This type of work is repeated throughout the hotel, reaching the figure of more than 100. The office of the director of the Harland & Wolff ship design department,

Thomas Andrews Jr.,

has also been kept exactly the same as before the accident.

He died in the Atlantic along with the other 1,316


from the shipwreck.

Practical Guide

How to get.

Aer Lingus

flies to Dublin from Madrid from 150 euros.

Belfast is less than two by car or bus from the Irish capital.

Where to



The elegant 62-room boutique Malmaison hotel is built on two rival Italian-style warehouses built in 1860. Its restaurant and lounge are well worth a visit for afterwork time.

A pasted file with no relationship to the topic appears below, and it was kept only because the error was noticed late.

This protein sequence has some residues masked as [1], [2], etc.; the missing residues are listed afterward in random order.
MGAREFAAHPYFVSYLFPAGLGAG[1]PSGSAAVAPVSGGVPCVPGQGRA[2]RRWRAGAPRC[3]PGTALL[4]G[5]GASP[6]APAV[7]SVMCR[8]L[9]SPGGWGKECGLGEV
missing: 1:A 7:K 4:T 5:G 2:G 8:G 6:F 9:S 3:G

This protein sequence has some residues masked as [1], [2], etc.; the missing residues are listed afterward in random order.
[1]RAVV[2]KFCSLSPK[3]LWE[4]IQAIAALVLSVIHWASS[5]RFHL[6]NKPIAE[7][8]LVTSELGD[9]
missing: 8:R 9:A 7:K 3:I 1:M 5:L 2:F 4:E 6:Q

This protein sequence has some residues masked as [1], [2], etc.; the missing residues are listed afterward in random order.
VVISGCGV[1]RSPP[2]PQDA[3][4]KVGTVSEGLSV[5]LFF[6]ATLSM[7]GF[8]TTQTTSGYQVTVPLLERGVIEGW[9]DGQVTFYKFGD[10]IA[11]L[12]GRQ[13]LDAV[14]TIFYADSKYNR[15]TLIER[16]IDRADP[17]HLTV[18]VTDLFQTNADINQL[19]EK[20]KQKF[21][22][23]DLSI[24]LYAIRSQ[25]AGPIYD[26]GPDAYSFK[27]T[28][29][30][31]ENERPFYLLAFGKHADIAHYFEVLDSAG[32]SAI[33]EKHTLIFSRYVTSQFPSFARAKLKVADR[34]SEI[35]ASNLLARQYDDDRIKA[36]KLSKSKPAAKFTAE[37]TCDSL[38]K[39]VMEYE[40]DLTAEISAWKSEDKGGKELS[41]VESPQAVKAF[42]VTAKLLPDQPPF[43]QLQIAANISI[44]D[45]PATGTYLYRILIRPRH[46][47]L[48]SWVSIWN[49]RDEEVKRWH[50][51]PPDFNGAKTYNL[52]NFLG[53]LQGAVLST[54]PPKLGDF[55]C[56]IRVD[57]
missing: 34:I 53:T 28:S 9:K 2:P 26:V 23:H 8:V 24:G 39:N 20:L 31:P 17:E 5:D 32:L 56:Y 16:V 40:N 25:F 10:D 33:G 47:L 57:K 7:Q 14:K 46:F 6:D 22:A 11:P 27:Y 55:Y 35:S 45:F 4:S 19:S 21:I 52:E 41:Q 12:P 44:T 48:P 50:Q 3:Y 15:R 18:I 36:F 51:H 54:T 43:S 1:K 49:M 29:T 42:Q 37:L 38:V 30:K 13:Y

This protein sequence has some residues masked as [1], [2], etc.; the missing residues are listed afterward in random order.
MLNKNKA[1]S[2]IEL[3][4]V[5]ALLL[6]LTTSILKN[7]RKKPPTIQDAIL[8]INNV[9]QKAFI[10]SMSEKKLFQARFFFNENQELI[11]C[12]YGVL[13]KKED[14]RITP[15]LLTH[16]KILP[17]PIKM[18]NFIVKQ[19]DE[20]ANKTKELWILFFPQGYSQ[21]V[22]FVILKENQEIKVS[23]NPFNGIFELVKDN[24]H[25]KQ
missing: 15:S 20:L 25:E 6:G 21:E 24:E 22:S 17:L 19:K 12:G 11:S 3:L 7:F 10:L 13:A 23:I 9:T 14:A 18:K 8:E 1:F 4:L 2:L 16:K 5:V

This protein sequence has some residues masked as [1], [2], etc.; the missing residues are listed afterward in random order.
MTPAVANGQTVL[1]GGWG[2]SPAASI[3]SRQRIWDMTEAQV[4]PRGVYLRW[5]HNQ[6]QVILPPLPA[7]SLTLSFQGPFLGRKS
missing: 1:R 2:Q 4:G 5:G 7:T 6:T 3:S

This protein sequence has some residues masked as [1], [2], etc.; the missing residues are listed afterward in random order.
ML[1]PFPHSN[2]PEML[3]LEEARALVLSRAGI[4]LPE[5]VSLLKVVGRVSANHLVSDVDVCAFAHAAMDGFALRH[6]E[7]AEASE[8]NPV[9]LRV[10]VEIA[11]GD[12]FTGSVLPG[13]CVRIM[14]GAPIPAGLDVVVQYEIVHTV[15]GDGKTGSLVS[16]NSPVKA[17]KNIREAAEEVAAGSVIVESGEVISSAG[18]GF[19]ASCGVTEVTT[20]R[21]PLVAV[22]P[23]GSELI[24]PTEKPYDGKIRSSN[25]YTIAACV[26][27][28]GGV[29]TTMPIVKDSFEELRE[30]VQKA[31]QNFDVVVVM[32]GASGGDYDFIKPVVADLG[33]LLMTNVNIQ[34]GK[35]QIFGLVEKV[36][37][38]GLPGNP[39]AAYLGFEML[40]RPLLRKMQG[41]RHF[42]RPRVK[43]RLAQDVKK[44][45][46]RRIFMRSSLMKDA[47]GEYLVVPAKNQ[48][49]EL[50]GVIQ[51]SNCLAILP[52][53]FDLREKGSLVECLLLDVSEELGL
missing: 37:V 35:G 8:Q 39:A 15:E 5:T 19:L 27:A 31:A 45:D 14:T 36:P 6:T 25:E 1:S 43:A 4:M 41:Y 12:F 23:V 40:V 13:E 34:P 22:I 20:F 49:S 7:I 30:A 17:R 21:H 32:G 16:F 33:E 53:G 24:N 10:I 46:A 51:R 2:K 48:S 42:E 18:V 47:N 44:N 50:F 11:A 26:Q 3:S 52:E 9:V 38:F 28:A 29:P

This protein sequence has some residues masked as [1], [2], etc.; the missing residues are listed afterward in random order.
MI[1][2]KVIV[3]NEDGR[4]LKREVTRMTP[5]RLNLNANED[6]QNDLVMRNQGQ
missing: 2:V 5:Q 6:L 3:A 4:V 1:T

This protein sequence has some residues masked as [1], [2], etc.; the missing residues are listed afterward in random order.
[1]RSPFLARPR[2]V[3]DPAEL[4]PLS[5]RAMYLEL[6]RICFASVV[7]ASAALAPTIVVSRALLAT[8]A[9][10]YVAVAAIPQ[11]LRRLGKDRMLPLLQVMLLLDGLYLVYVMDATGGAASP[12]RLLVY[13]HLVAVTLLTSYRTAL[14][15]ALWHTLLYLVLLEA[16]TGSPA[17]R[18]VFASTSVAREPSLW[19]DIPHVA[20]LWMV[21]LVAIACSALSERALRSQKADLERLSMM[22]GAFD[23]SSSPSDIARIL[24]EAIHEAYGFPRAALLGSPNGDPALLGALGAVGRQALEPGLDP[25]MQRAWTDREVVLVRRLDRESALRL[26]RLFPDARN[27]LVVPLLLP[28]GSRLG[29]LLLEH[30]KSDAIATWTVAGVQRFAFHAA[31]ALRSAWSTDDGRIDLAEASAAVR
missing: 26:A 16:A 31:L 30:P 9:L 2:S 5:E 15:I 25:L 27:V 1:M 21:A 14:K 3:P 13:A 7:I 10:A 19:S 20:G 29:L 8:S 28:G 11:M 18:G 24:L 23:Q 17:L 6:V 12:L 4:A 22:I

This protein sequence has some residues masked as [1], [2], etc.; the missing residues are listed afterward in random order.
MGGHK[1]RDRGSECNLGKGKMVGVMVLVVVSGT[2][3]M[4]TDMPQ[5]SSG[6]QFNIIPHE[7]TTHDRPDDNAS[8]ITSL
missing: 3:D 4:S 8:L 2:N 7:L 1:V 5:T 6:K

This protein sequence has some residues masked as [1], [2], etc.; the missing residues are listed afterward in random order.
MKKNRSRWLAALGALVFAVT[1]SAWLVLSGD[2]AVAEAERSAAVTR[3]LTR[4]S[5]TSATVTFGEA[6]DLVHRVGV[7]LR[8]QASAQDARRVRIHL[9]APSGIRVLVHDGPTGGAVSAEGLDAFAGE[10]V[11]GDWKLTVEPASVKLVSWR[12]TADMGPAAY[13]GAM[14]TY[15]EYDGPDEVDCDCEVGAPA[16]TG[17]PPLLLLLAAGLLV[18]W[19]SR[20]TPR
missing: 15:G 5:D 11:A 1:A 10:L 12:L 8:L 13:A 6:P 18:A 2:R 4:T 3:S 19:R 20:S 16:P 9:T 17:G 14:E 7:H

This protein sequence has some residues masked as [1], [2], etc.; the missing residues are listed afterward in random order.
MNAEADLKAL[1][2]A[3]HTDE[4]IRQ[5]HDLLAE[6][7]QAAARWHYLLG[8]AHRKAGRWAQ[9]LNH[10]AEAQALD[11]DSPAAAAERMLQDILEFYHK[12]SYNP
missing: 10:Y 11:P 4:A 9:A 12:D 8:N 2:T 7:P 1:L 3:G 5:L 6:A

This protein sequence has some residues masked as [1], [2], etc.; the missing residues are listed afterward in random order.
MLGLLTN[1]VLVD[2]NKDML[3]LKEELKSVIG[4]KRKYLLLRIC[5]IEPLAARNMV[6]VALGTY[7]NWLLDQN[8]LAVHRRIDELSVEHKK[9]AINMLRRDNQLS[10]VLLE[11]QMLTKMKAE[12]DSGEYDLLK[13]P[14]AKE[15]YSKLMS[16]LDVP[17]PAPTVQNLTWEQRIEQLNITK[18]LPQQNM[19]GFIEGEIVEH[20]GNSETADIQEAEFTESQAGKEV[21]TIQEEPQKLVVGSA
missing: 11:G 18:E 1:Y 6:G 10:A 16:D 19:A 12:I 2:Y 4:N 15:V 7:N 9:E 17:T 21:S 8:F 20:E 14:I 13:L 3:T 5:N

Their Sunday brunch is also interesting.

From 150 euros per night.

Where to eat.

Bert's Jazz Bar


The Nationa

l, two gastro references with live music every night (from 45 euros both).

Deanes Meat Locker,

a fine dining restaurant run by Belfast's most celebrated chef, Michael Deane.

Another recommendable place is

Hologan's at the Barge

, located in an authentic boat on the banks of the Lagan River (traditional food with a creative touch; from 35 euros).

Do not skip the essential

The Muddlers Club

, including a Michelin star (from 90 euros).

More information


On the

Irish Tourism

(www.turismodeirlanda.com, in Spanish) and

Northern Ireland Tourism




According to the criteria of The Trust Project